It seems like every time you turn on the news you hear about another case of identity fraud. In fact, last year there were nearly 17 million victims of identity fraud in the U.S.
Worrying and recovering from identity fraud isn’t only stressful, it can be expensive and time consuming. Wayne Westland Federal Credit Union wants to help take some of that stress out of your life.
HOW WWFCU PROTECTS ITS MEMBERS FROM IDENTITY FRAUD
Whenever you access your WWFCU accounts, pay bill, etc., you are operating on a secure website.
WWFCU has you change your passwords frequently to keep you better protected.
WWFCU has stringent privacy and security policies to protect your personal information. We meet and exceed federal/state mandates to keep your information safe.
Download the app and use it with your WWFCU credit and debit cards. It lets you manage when, how and where your cards are used.
If you have a WWFCU Visa, your identity is protected for FREE. We offer identity theft detection and recovery services, as well as credit monitoring to our members. Don't have our Visa? Contact an MSR today to find out to to qualify for both our Visa and free identity theft protection.
AVOID THESE IDENTITY FRAUD SCAMS -- HOW TO PROTECT YOURSELF
Shred all important documents before throwing them away. That's the best way to stop thieves from taking your bank statements, etc.
Credit card offers, bills and more can be taken right from your mailbox. Collect your mail daily as soon as possible.
Whether you're at the ATM or a store checkout area, make sure no one is looking when you enter your PIN.
It may be easier than you think for someone to steal your credit or debit card. The best way to protect yourself? Write See ID instead of signing your name on the back panel of the card.
Fraudsters install devices on ATMs, gas pumps and other POS machines that record the information from your card when you swipe or insert it. Look before you swipe to make sure the machine has no extra devices on it.
A thief has done some initial research and baits you to give sensitive information like an account or social security number. Remember no one should be asking you for this information. Verify who you're sepaking with and then contact the company directly.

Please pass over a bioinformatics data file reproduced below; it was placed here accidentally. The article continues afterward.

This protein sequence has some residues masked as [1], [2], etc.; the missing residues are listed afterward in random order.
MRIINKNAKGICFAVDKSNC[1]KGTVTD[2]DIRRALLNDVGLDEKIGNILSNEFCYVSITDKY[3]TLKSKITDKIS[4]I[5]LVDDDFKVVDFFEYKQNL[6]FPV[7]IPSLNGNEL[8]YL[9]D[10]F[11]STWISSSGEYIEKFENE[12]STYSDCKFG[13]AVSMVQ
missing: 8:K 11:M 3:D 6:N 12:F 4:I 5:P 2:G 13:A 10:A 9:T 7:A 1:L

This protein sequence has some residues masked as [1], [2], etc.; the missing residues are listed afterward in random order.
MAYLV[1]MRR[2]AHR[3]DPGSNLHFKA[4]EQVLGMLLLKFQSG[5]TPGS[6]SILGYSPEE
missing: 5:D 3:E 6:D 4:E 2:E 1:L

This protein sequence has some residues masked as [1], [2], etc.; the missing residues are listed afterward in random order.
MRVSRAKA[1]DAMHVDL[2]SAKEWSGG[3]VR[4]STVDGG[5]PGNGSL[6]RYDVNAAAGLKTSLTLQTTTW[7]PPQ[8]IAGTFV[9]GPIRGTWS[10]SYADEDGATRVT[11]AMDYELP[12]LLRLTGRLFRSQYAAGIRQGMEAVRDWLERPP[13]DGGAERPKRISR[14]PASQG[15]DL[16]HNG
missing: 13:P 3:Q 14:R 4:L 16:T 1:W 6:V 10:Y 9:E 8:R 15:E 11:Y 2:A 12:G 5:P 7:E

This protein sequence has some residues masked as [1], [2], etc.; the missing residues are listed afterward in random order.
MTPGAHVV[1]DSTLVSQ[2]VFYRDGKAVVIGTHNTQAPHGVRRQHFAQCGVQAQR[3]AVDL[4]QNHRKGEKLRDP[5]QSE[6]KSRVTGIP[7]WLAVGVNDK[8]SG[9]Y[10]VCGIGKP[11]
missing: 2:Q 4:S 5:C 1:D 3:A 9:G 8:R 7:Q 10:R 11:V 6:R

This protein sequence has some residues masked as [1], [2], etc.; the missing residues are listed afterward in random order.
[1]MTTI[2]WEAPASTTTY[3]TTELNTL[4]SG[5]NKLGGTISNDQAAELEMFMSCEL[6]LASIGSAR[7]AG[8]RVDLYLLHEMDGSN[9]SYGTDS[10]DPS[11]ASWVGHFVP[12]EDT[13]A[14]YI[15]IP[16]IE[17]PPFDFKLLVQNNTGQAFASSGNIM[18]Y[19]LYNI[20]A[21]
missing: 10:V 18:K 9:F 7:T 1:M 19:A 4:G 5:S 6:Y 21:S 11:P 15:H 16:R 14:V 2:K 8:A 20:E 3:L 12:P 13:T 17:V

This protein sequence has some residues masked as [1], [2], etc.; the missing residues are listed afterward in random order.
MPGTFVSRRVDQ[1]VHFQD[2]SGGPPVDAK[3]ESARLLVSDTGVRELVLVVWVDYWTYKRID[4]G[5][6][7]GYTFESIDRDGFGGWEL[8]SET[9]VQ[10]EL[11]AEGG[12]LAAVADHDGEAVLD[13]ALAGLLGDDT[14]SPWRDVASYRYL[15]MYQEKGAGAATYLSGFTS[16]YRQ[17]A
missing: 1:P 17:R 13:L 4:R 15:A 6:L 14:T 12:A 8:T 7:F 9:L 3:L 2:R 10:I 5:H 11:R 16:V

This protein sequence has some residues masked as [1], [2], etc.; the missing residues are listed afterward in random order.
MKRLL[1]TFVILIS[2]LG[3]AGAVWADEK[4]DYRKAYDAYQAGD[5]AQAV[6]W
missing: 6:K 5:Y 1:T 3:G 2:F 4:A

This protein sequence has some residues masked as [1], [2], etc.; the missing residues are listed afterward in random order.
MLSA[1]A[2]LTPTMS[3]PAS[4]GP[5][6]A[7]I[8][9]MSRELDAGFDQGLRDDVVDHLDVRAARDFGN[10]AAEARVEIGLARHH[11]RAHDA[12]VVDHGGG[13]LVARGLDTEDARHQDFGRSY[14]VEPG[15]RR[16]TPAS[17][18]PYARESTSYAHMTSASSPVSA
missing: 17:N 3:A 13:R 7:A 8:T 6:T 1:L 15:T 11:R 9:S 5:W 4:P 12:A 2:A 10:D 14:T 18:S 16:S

Similar to pretexting, scammers will try to trick you into giving personal information via text or email by clicking on a fraudulent link. Always look at the sender's URL to see if it's legitimate.
Hackers will direct you to a fake or spoofed website so you'll give up valuable account information. When in doubt, type the company's URL yourself to follow up on any supposed account errors, etc.
This is basically phone phishing to trick you into giving personal information. They may use robo-calls or other tactics to obtain the details. Be wary of unsolicitied phone calls.
Scammers will send you a link via text or email. When you click on it, you'll unknowingly download a program that will mine your files for sensitive information.
WHAT TO DO IF YOU SUSPECT IDENTITY THEFT
Stay up-to-date on the latest scams and keep your private information private.
Protect your browser and online transactions by using encryption software that securely scrambles your online information.
Use complex phrases for passwords and never use the same one twice. Use a special app or program to keep track of your passwords, don't write them down for thieves to find.
Many of us share way too much information on social media these days. This can help fraudsters access your accounts. Network with just a small group of friends and limit the details you share.
It's tempting to use Wi-Fi when out shopping or eating. Don't do it. You're basically opening the door for identity thieves to access your sensitive information.
Contact the Three Credit Reporting Agencies
Check your Credit Report Frequently
You're allowed one free credit report per year from each of the major reporting agencies at annualcreditreport.com. Review it for errors or fraud.